Court Imposes Expanded
Duty to Warn
on Residential Health Care Facility
By Elaine A. Lisko, Health Law & Policy Institute
A duty to warn third parties of the danger of a non-life threatening infection or to control the spread of infection was imposed upon a residential health care facility in Bolieu v. Sisters of Providence in Washington, decided by a divided Alaska Supreme Court on February 13, 1998.
The spouses of two nursing assistants employed by a long-term residential health care facility brought the action, complaining that they had been infected with staphylococci during visits to the facility or through contact with their wives. They alleged that the facility owed them and their families a duty of care to maintain the residential center free of staph or other infectious diseases. The nursing assistants developed skin rashes that were diagnosed and treated as staph over a two-year period. Experts who evaluated the nursing assistants differed as to whether their skin conditions were work-related. In the spouses’ personal injury action, the facility moved for and was granted summary judgment. The facility argued, in part, that health care facilities have no duty to protect non-patients from infectious agents that are routinely encountered in the general community.
The Alaska Supreme Court reversed the judgment in favor of the health care facility and remanded the action to the lower court for further proceedings. In deciding whether a duty of care exists, seven factors were examined: 1) foreseeability of harm to the plaintiff (here, the spouses); 2) degree of certainty that the plaintiff suffered injury; 3) closeness of connection between the conduct of the defendant (here, the health care facility) and the injury suffered; 4) moral blameworthiness of the defendant’s conduct; 5) policy of preventing future harm; 6) extent of burden placed upon the defendant and consequences to community where a duty with resulting liability for any breach is imposed; and 7) availability, cost and prevalence of insurance for the risk involved. The court ruled in favor of imposing a duty based on six of the seven factors, finding for the facility only on the issue of moral blameworthiness.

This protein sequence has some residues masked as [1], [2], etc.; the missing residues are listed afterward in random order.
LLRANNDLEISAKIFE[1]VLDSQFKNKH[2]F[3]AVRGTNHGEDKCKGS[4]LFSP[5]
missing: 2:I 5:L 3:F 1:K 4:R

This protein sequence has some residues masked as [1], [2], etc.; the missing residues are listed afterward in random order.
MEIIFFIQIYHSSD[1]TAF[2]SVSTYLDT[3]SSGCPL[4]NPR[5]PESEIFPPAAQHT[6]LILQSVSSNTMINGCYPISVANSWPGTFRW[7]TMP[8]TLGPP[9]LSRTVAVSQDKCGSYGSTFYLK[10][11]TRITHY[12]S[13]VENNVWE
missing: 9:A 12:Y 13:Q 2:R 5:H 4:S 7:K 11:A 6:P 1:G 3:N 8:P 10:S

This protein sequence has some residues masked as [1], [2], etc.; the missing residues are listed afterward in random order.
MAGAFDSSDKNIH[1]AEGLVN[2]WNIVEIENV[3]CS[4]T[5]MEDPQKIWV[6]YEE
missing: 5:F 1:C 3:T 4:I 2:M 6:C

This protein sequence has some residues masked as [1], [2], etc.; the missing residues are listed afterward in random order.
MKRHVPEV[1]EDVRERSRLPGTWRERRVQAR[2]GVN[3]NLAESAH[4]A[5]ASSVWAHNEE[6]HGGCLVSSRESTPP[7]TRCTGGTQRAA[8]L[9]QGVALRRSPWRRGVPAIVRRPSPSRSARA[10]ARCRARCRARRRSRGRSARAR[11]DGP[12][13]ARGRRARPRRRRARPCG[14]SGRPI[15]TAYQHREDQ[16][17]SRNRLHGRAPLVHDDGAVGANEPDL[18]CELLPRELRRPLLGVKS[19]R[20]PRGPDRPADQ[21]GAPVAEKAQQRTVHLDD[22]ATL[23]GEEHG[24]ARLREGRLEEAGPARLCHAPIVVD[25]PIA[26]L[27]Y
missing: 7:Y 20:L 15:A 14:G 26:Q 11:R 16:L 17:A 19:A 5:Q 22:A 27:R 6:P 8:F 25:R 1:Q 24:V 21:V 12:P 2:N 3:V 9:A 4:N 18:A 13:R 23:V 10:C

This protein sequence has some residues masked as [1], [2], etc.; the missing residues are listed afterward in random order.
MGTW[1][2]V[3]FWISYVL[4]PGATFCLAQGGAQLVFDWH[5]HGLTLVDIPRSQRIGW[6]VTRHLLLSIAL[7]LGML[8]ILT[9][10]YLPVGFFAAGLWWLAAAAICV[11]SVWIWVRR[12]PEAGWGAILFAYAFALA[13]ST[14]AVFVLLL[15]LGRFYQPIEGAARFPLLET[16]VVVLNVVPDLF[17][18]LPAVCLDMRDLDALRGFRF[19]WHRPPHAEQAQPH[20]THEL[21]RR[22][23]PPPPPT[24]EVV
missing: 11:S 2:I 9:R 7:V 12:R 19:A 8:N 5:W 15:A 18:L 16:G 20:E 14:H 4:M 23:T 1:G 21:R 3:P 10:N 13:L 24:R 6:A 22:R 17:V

In holding that a duty exists, the court noted, "we are not imposing some burdensome duty to ‘protect’ persons from disease. Rather, we simply hold that the duty to take reasonable measures to minimize the spread of disease extends to spouses of employees. The degree of care which is reasonable correlates to the severity and the transmissibility of the disease at issue."
The court’s decision is significant because it extends a health care facility/employer’s liability in three major respects. First, it imposes a duty of care on the facility to protect third parties from common infections that pose no serious harm. While courts have imposed such a duty where the third party has been exposed to the AIDS virus or other dangerous infectious agents, they have not done so with relatively minor agents, like staph. Second, it allows a health care employee’s family members to recover against the employer in tort when the employee cannot. By law, the employee’s recovery is limited to workers’ compensation; and, in fact, that is all the nursing assistants received. Third, it imposes liability under circumstances previously confined to non-workplace settings. In other cases, courts have held health care providers liable to family members where the provider failed to detect or diagnose an infectious disease in the patient on the basis that family members are foreseeable plaintiffs. Arguably, the court’s decision in Bolieu extends this liability to the workplace.
The decision may be an aberration. If not, hospitals and other health care facilities will be well advised to review their disease detection and prevention policies and procedures to avoid liability for the spread of common infections to third parties who are affiliated closely with their employees and patients.